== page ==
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Protein C and protein S deficiency associated with retinal, optic nerve, and cerebral ischaemia
  1. Department of Ophthalmology, University of Rochester School of Medicine and Dentistry, Rochester, USA
  1. Dr J Ambati, Retina Service, Massachusetts Eye and Ear Infirmary, 243 Charles Street, Boston, MA 02114, USA.

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Editor,—Deficiencies in the vitamin K dependent factors protein C and protein S can lead to arterial or venous thrombosis. Branch and central retinal arterial and venous occlusions1-4 have been associated with deficiencies in these plasma proteins, as have amaurosis fugax5 and stroke.6 We report, to the best of our knowledge, the first case of ischaemic optic neuropathy associated with combined protein C and protein S deficiency.


A 47 year old woman with non-insulin dependent diabetes mellitus with documented absence of previous retinopathy presented with blurring of vision and bright flashing lights in her right eye for 2 weeks, associated with vague periocular discomfort and left sided facial and leg numbness. Best corrected visual acuity was 20/30 right eye and 20/25 left eye. The anterior segment examination was unremarkable and the intraocular pressures were 15 mm Hg right eye and 14 mm Hg left eye. A large cotton wool spot was present inferotemporal to the right optic disc (Fig 1). The overlying vitreous was clear. The retinal venules appeared moderately tortuous but undilated. Fluorescein angiography revealed normal arterial filling but markedly delayed arteriovenous filling and late disc hyperfluorescence. When she returned 2 weeks later, this cotton wool spot was smaller, but other cotton wool spots superior to the disc had appeared (Fig 2). The patient underwent carotid Doppler and cerebral angiography studies which revealed near complete occlusion of the right internal carotid artery. Coumadin therapy was instituted and extensive diagnostic evaluation was pursued. She returned 2 weeks later and all the cotton wool spots were resolving.

Figure 1

Initial large cotton wool spot inferotemporal to right optic disc.

Figure 2

Initial cotton wool spot along the inferotemporal vessel resolving 2 weeks later with appearance of new cotton wool spots superiorly.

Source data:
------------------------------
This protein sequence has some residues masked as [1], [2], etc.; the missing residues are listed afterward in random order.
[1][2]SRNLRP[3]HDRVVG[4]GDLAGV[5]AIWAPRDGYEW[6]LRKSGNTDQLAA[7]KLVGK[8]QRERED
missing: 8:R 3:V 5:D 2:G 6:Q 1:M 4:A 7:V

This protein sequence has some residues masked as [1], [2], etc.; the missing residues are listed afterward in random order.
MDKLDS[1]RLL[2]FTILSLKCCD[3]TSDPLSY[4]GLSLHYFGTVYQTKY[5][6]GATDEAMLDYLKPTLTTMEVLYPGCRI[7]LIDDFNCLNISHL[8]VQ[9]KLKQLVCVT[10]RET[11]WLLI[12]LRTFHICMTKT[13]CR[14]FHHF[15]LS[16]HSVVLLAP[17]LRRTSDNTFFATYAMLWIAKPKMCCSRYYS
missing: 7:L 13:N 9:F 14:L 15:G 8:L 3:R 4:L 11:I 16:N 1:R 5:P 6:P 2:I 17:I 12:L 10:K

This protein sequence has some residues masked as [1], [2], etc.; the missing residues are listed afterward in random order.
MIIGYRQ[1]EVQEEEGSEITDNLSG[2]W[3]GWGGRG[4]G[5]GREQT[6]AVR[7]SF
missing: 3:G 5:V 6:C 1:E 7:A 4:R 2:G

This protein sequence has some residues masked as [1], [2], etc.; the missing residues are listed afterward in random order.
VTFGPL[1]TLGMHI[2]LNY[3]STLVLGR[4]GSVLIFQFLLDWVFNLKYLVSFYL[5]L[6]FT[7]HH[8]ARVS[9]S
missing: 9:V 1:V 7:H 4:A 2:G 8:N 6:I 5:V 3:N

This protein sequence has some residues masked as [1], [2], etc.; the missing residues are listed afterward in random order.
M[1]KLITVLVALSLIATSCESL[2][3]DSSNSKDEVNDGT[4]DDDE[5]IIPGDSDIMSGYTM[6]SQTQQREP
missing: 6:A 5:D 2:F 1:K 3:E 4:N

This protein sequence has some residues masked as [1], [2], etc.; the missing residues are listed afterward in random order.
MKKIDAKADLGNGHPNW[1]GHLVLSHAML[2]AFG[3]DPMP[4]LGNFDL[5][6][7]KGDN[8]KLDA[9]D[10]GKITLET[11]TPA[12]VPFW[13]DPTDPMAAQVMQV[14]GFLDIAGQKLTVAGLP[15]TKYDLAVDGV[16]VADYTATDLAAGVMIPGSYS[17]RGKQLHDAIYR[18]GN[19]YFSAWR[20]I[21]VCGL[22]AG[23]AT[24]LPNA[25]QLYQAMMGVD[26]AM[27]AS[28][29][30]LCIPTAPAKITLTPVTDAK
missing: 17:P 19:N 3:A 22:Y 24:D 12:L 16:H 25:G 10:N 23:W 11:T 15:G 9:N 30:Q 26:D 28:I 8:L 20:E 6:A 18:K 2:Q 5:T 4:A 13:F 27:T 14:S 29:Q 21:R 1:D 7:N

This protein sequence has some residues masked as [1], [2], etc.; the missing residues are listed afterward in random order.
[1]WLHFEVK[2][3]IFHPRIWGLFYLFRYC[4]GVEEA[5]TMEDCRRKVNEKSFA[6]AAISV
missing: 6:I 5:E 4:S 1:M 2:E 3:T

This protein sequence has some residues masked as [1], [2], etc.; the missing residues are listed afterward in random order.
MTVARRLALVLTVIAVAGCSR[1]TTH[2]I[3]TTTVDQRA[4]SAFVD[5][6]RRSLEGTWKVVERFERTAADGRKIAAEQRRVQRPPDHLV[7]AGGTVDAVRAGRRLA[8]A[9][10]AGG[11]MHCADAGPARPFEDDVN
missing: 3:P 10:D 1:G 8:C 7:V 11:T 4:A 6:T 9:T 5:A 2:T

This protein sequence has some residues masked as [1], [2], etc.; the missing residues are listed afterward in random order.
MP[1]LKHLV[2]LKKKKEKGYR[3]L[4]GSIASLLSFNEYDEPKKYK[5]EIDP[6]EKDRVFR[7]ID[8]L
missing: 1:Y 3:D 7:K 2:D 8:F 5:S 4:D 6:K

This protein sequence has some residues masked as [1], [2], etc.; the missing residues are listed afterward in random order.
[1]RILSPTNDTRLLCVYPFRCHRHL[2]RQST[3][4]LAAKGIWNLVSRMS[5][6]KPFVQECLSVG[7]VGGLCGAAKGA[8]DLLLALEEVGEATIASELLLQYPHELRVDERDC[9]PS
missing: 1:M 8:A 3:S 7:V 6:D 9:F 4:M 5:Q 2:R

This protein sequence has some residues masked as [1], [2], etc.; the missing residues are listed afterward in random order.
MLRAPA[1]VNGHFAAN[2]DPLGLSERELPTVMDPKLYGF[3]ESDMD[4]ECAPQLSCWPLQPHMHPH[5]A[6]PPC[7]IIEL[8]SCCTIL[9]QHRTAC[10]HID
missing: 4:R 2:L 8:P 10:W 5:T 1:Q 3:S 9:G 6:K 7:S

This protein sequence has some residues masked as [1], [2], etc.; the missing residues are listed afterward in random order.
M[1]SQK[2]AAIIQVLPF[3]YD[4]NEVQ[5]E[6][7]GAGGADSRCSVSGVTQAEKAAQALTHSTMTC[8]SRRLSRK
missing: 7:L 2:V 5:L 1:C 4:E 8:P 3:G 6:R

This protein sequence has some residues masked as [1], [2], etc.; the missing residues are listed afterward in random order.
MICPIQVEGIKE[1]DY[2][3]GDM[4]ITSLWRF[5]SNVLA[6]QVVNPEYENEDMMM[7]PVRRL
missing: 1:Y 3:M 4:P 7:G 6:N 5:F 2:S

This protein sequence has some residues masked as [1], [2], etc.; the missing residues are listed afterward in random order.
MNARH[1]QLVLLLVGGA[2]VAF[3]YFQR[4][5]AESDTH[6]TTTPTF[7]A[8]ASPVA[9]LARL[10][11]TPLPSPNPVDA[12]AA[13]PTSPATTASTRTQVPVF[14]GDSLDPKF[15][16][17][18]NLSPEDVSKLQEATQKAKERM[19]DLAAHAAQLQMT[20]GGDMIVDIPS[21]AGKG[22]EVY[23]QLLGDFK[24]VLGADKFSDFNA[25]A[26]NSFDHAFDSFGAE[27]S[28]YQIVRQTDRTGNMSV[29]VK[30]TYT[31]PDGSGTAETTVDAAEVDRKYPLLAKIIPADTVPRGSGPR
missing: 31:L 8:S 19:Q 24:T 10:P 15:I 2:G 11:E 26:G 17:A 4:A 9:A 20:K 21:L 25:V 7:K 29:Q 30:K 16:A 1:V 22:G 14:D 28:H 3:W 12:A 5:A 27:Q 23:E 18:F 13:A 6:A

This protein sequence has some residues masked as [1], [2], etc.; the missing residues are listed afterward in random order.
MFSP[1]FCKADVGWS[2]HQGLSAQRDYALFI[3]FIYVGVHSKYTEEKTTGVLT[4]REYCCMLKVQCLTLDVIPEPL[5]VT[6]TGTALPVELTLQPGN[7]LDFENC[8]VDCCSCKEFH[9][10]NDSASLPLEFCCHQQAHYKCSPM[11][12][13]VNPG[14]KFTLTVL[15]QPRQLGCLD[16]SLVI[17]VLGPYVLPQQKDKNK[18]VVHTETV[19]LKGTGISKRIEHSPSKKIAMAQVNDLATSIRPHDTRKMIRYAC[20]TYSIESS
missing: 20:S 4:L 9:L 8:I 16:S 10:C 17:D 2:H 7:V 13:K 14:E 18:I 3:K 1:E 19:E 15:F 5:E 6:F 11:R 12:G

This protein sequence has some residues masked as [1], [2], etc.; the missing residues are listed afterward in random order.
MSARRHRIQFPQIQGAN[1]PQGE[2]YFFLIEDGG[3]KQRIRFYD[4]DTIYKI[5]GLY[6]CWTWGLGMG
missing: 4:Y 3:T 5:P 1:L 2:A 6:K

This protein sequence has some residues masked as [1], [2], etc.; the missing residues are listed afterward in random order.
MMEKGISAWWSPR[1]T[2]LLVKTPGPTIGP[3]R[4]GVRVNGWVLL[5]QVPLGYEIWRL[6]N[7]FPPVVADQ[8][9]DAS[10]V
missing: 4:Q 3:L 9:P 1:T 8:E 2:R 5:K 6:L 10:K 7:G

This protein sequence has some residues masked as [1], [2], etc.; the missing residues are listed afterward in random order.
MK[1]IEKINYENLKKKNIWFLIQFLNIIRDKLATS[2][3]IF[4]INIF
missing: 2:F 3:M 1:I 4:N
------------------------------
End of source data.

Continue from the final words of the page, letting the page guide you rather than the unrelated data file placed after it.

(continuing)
Three days later she was admitted to the hospital with syncope and left hemiparesis due to an infarct in the territory of the right middle cerebral artery. She also suffered sudden, painless loss of vision to the level of hand movements in the right eye. Fundus examination 6 weeks later revealed a pale optic disc with both generalised and focal narrowing of the retinal arterioles, and an overall reduction in venous calibre and tortuosity (Fig 3). Three months later, at which time the visual acuity remained at hand movements, electroretinography (ERG) was performed to distinguish retinal vascular pathology from optic nerve embarrassment. The right eye exhibited modest reductions in scotopic b-wave amplitudes in response to dim white flash (33%) and to bright white flash (20%) compared with the left eye. Cone b-wave implicit time on 30 Hz flicker testing was only slightly longer in the right eye compared with the left eye (30.5 ms versus 29.5 ms). Oscillatory potential amplitudes were normal in both eyes. These results were interpreted as showing insufficient evidence for ischaemic retinal damage as an explanation for her profound loss of vision. The patient was diagnosed with ischaemic optic neuropathy in the right eye based on clinical findings and the ERG results. Laboratory testing revealed that protein C antigen was 47% and protein S antigen 46% of normal levels. Activated protein C and antithrombin levels were normal, and no lupus anticoagulant activity was detected.

Figure 3

Six weeks after initial presentation. Note pale disc with narrowing of the retinal arterioles and an overall reduction in venous calibre and tortuosity.


This patient, with combined protein C and protein S deficiency, suffered ipsilateral retinal, optic nerve, and cerebral ischaemia within a period of 6 weeks. The rapid changes in the appearance of cotton wool spots over a period of several days, which is not consistent with their natural course in diabetic retinopathy,7 combined with neurological symptoms prompted us to search for systemic causes of ischaemia, including evaluation for hypercoagulable states. We suggest that new cotton wool spots in a patient free of other signs of vascular retinopathy such as microaneurysms or retinal haemorrhages should raise the spectre of a systemic basis for the ischaemia. As the ERG was not compatible with occlusion of the ophthalmic or central retinal arteries, demonstrating only mild retinal ischaemia, we ascribed the sudden visual loss in the face of diffuse disc pallor to optic nerve ischaemia, perhaps from occlusion of multiple ciliary vessels. Ischaemic optic neuropathy has, to our knowledge, not previously been associated with protein C or protein S deficiency, and expands the spectrum of ophthalmic manifestations of the hypercoagulable state.


Supported, in part, by the Heed Ophthalmic Foundation (Dr Ambati) and an unrestricted grant from Research to Prevent Blindness, Inc, New York, NY (University of Rochester), USA.